Circuitron makes switch machines called "Tortoises". They derive their name from the fact that they are slow-motion switch machines. As opposed to the snap switch machines, these machines move the turnout's points very slowly. This is more in line with the prototype. They are also more gentle on trackwork, which is important when you scratchbuild your own track (to reduce pressure on the point rails). The problems I experienced with the Tortoises on my second layout were primarily due to the shorts that would happen when the points were being thrown. I used Micro Engineering turnouts on that layout, which were partially to blame. However, a large part of the problem with shorts was also due to the Tortoise themselves. I use DCC, and what happened was that the internal mechanism of the Tortoise would effectively move faster than the points. So, the internal contacts would switch the power supplied to the live frog before the points had mechanically moved to the opposite track. This would lead to a short. Below is a description of how I modify my Tortoises to eliminate these shorts. Note: Now that I am scratch-building my own turnouts, I no longer have this problem with the Tortoises. I am leaving this article on the web site, should you have a similar problem. Another point to note is that, even though the Tortoise's fulcrum can be adjusted (the green slider part), if the adjustment is such that the turnout doesn't allow the Tortoise's mechanism to move "mostly" all the way to the left or to the right, the internal contacts may not make contact. This may lead to either no power to the frog or the wrong polarity. You will have to adjust the position of the actuator or the Tortoise itself to have a better range. I don't believe that that was my problem with the Micro Engineering turnouts, nonetheless it is another aspect of the issue of which to be aware. The first thing to do is to remove the label. According to the Circuitron THIS ACT VOIDS THE WARRANTY! Under the label are 5 screws that hold the two halves of the Tortoise body together.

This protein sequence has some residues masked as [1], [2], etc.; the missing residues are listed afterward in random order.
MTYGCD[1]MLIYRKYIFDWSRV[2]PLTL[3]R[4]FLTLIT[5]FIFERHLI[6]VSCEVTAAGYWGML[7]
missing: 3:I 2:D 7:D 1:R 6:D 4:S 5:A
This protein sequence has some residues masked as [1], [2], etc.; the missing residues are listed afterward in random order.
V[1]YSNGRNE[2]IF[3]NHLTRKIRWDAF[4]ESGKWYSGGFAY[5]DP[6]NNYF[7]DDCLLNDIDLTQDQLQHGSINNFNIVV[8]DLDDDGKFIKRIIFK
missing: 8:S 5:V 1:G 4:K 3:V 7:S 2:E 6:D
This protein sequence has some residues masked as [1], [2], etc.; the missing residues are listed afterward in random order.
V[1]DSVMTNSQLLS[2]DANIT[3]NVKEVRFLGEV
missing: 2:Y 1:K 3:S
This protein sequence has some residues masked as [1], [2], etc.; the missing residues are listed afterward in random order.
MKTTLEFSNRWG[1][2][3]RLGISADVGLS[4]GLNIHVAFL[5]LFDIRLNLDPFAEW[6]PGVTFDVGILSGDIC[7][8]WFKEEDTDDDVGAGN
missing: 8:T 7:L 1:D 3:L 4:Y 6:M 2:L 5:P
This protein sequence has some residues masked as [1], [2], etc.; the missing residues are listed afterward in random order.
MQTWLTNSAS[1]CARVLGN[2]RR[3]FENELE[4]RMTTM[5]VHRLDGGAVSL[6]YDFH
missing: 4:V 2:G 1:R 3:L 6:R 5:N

Once the body halves are separated you'll see the internal workings of a Tortoise. It consists of a motor soldered to the PC board. There are series of gears to help reduce the speed of the throw arm. The throw arm (to which the linkage rod is attached) has a set of copper contacts that slide across the PC board.
Here I have removed the parts and marked the approximate location of the cutting line. Our objective is to increase the area of dead contact as the wipers make their way across the PC board from left to right (and vice versa). If you cut off too much, then the Tortoise will no longer be useful as a power router for the turnout's live frog. Above the PC board you can see the copper wipers on the throw arm.
Rather than removing all the material (which is not easy), I decided to just cut the contact areas so that the center parts will be dead areas. Use a volt meter to verify that you have made the separation. I used an Exacto knife to make the separations. This completes the modifications. I reattached the 5 screws and I'm in business. They work great, with no shorts. The only down-side I have experienced with this modification is that if the actuator rod is not fully moved to the left or right when the turnout is thrown, the copper contacts can stop in this "dead zone" and thereby not provide any power to the frog. I have found that by using a slightly thinner actuator rod, I was able to solve this issue for all the turnouts that gave me this problem.